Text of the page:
5. Cast the gel by pouring the hot agarose/buffer mixture into a cool gel casting tray (or casting platform if this is built into the electrophoresis apparatus, make sure the casting platform has well-taped ends). Insert the comb exactly 5.0 millimeters from the positive side of the electrophoresis apparatus. Teacher's note: While the gel solidifies is a good time to talk about how pH effects protein charge, how the charge to mass ratio effects the rate of motion of the protein through the gel, and how the gel physically separates different proteins by size and shape. temperature until tomorrow.
  6. Allow the gel to completely solidify, remove the comb, wrap the gel in plastic wrap and store at room temperature until tomorrow.

Day 2

  1. Remove the tape and plastic wrap and place gel in the electrophoresis chamber making sure that the wells made by the comb is on the positive side (it will already be there if your apparatus is a cast in place system, in this case remove the plastic wrap).
  2. Pour your tris/glycine pH 8.3 running buffer until the buffer submerges the gel and fills the wells.
  3. Load one of each of your standard sera and your unknown serum. Do not load the outside wells on the gel.
  4. Close the top to the electrophoresis chamber. Attach the chamber's electrodes to the power supply by connecting the positive side with a red jumper cable (do not use cables with alligator clips) to the positive outlet on the power supply and the negative side with a black jumper cable to the negative outlet on the power supply. If you reverse the polarity the proteins will run backwards. Correct connections can be verified by watching the opening minutes of the run.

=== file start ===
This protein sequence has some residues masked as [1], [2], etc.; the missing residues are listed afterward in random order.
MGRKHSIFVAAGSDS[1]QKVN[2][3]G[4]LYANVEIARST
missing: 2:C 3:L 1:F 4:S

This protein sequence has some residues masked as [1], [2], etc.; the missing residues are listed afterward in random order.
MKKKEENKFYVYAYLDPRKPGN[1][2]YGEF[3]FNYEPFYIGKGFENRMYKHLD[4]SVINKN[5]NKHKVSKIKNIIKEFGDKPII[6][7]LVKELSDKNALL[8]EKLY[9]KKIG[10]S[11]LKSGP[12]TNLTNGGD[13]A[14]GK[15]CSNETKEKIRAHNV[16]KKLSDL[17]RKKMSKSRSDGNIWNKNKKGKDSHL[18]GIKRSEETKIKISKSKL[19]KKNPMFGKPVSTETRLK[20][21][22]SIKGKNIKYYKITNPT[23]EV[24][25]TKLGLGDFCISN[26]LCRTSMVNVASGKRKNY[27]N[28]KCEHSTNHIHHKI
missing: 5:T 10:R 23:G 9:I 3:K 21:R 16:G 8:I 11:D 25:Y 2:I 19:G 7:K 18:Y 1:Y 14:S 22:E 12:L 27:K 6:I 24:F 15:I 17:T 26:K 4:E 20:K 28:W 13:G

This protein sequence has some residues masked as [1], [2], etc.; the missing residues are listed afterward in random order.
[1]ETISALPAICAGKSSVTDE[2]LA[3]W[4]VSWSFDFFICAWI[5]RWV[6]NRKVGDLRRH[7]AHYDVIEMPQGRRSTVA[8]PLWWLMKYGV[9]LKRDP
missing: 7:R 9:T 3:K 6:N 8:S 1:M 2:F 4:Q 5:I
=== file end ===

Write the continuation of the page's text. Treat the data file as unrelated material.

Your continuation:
5. Check the top of the electrophoresis apparatus to make sure it is on snugly. Check all electrical connections and make sure that no metal is showing.
  6. Turn on the power supply. Set the power supply to put out constant voltage. Set the voltage to 100 volts. Set your timer for 30 minutes to check on the gel's progress.

    Preparation of running bufferto replace what is used.

  7. Weigh out 9.08 grams of Tris Base, 43.28 grams of Glycine, and 1.5 grams of SDS (Sodium Dodecyl Sulfate), into a 1 liter beaker and add 500 milliliters of distilled water.
  8. Add an appropriately sized stir bar and place the beaker onto a stir plate. Mix until dissolved.
  9. Stop the stir plate. Let the solution come to equilibrium. Test the pH of the buffer. If the pH is too low, add 10 M NaOH one drop at a time. After each drop, mix the solution and let the solution come to an equilibrium. If you have a pH meter you can monitor the pH continuously and when it approaches pH 8.3 stop the stir plate and let the buffer come to equilibrium before checking the pH. Continue this process until the pH of the buffer is at or very close to 8.3.

    Return to the running gel.
    (as the teacher you may have to stop the gel and put it into the staining solution and if you get the opportunity the destaining solution also.)